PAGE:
R-22 Refrigerant Being Totally Phased Out
Home Improvement

Why is R-22 Refrigerant Being Totally Phased Out?


Homeowners and indeed even some commercial property owners in the United States may be facing some difficult choices when it comes to maintenance for their air conditioning. They have the choice of either replacing the entire system or keeping it the way, it is and refilling it with R-22 refrigerant, which is hard to find, and becoming increasingly expensive. Indeed, on the 1st January 2020, R-22 refrigerant will no longer be available at all and the only option that people will have is to rely on their existing stockpiles, or hope that the service company they work with has it – because it will not be allowed to be made in the country or imported either.

What is R-22 and Why Is it Being Banned?

R-22, which also goes by the name of R22 Freon, and by HCFC-22 Freon, is a refrigerant that was introduced to replace ozone-depleting CFCs, but it was later found to be ozone-damaging itself. The U.S. government started to restrict the manufacture and use of the refrigerant, and to slowly phase it out. They had hoped that it would not take long for it to fall out of use, but there were some loopholes in the law that allowed people to sell ‘dry’ air-conditioning units, and this meant that R-22 refrigerant remained in use for longer than expected. The complete ban will begin in 2020, and the goal is to have all air conditioning systems use R-410A instead. R-410A is a much safer refrigerant, that does not damage the ozone layer.

The rules will have far-reaching implications for people who have older air conditioning systems.

– It is still OK to use R-22 refrigerant in your existing system, but the refrigerant will be much harder to get hold of. You will only be able to get it through after-market channels. There will be a big industry for recovering R-22 refrigerant from old systems that are decommissioned and salvaged.

– The cost of R-22 has been increasing every year since the news of the ban broke, and it is expected that they will continue to increase in the future. By the time the final phase-out stage is reached, it will most likely be prohibitively expensive.

– The fact that R-22 will not be possible to buy ‘new’ means that supply will not be guaranteed. If you need a complete recharge, then you might not be able to source the refrigerant on short notice, and if you can find it you would end up paying a lot more than someone who is using a newer system with a eco-friendlier gas.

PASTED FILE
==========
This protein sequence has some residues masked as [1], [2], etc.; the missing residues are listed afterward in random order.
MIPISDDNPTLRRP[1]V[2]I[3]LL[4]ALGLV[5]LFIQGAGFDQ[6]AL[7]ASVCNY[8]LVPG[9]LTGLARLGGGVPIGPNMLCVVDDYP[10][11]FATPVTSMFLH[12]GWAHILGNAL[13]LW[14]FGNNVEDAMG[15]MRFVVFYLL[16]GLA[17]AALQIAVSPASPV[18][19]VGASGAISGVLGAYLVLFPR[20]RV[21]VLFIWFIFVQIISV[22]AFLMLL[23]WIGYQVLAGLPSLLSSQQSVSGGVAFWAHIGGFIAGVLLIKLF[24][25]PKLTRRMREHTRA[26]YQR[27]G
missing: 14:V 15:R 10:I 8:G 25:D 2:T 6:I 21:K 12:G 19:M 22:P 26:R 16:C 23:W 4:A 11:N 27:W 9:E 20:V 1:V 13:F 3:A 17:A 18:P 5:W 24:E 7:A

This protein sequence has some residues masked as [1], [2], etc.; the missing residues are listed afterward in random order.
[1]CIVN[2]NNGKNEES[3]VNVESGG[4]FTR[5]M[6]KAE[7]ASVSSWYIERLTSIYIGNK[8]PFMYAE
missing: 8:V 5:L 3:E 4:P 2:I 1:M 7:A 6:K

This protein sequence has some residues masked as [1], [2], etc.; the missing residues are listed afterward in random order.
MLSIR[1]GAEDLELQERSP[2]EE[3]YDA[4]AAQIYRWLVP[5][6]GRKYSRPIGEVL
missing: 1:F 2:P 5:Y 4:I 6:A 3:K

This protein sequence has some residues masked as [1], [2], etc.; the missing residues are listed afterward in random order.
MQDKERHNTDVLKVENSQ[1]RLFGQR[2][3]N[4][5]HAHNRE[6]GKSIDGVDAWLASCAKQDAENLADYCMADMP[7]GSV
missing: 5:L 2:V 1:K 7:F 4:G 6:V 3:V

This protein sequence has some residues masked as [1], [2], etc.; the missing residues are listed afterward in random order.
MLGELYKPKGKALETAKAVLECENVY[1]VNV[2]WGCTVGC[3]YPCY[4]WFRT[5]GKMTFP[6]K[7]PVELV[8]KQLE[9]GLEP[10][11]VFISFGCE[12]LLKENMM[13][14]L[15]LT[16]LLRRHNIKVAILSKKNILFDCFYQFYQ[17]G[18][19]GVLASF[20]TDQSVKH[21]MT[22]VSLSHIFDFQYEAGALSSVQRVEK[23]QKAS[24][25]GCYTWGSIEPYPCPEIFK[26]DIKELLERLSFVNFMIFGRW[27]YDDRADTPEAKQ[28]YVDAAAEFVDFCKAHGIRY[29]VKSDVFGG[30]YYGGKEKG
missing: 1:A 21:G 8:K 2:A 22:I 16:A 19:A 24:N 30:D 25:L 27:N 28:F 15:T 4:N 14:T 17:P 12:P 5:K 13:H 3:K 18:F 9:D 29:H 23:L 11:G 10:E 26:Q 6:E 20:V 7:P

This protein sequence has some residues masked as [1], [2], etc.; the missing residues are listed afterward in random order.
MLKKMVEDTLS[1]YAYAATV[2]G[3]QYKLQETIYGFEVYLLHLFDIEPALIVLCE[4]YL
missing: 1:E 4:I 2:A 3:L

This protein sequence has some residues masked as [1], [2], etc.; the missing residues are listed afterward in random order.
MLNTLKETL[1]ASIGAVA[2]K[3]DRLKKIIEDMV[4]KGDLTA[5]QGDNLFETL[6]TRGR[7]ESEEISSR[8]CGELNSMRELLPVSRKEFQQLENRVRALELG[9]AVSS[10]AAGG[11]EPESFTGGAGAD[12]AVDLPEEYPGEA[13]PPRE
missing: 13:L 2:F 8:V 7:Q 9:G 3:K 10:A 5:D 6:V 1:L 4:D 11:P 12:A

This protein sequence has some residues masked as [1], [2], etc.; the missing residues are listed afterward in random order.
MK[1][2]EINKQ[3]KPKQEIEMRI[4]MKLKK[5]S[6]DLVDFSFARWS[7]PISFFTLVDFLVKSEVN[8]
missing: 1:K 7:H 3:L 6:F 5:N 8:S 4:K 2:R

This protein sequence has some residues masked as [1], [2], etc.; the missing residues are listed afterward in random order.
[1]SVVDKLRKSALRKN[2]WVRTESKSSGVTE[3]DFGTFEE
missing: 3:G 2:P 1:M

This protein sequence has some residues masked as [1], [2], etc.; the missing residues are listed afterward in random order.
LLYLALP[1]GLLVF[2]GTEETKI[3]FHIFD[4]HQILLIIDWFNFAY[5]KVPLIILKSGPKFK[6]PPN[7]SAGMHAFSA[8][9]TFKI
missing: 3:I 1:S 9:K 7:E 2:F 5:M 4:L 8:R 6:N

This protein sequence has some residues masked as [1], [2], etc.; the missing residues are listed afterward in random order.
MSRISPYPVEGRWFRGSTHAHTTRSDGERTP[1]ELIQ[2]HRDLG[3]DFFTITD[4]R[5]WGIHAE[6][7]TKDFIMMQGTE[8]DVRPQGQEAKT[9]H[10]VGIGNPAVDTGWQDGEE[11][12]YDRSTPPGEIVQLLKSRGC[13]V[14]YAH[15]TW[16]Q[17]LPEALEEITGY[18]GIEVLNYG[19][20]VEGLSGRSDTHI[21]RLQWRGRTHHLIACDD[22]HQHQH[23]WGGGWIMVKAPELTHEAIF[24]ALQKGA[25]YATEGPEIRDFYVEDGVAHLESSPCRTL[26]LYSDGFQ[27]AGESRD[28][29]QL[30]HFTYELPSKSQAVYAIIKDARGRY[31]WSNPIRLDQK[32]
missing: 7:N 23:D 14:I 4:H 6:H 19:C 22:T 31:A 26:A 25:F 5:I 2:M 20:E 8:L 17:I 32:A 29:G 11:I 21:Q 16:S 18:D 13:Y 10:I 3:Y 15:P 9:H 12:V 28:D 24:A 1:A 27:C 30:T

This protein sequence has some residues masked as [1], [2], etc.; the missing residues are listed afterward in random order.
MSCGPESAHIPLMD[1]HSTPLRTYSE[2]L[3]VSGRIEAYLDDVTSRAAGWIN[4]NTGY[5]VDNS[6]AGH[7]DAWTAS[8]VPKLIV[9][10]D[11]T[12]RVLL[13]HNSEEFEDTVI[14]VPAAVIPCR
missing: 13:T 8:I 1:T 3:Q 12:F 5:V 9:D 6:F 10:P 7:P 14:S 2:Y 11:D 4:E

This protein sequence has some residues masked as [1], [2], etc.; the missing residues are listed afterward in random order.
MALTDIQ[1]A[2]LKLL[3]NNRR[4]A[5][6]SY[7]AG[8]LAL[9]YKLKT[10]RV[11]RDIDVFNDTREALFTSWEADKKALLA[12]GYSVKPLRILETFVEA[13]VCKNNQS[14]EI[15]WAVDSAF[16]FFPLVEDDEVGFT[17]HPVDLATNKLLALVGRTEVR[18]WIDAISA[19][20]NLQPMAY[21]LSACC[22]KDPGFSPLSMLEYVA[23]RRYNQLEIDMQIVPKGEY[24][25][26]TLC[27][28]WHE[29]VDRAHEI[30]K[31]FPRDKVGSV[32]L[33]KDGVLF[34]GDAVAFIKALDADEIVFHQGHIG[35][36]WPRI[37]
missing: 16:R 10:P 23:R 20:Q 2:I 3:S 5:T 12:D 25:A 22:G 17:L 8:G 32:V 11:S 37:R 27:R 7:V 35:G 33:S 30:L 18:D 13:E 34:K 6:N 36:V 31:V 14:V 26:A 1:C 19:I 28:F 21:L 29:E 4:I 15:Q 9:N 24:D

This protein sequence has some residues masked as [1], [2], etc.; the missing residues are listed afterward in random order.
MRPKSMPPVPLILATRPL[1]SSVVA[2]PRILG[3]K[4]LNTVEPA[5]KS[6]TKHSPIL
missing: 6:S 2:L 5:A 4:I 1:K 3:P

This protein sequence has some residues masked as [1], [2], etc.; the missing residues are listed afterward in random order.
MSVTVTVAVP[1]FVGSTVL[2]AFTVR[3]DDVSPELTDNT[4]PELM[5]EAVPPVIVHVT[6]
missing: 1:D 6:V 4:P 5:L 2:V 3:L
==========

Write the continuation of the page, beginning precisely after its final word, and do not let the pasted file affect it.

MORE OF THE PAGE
What Are Your Options?

The best option could well be to get a complete replacement of your air conditioning system. While this doesn’t sound ideal, it will give you the chance to get a system that is more energy efficient, and that will have a lower total cost of ownership. If you cannot afford to replace the entire air conditioning system, then you do have some options.

If your unit was manufactured before 2010 then it most likely uses R-22. As long as the unit is not leaking, then it is probably safe to leave it as it, and to simply take good care of it. If you service your unit in the spring and fall, then that should identify any issues with it and help to ensure that the unit stays in good condition. Leaks are rare in units that are well-taken care of.

When your budget allows, it is a good idea to retrofit your unit so that it can use a different refrigerant. There are a few different substitute refrigerants that will work in older air conditioning units with minimal changes to the unit. The most common substitute is R-410A. To make an R-22 unit work with R-410A you will need to replace the condenser and the system coil, most likely. Make sure that you have this work done by a qualified engineer. The retrofit should extend the life of your unit by several years, and as long as it is performed properly, and you se only approved refrigerants, then it should be safe and environmentally friendly.

Eventually, you will have to buy a new unit. A retrofitted unit will last for several years but is not ideal because of the different pressures that the refrigerants were designed to work at. You will likely find that if you buy a new system it will be far more energy efficient, and even potentially quieter too. There are rebates and tax credits offered to incentivize the purchase of new systems, so you may find that in the long term the purchase is far less expensive than you might think.

If you are considering a new unit, then you should look for one that has the Energy Star labelling on it, and also look at the Minimum Seasnoal Energy Efficiency Ratio of the unit so that you can find one that will save you money over the lifespan of the unit. The best time to switch is when you have had a unit for a fairly long time, but before the unit has failed leaving you with high repair costs. The sweet spot is to keep your unit for ten years or so. Of course, if you bought your unit in 2009, and it’s one of the last units that was sold with best r 20 refrigerant already in it, or if you bought a ‘dry-fill’ unit and had it fit with R-22 more recently, then that leaves you in a challenging position. It is well worth looking to get away from R-22 as quickly as possible, because it is expensive and highly damaging to the ozone layer. Of course, the reality and practicality of getting a new system means that people do sometimes end up having to make less than ideal decisions, but you should try to do what you can to get an eco-friendly unit installed as soon as you can. Get a few quotes and work out your long-term budget.

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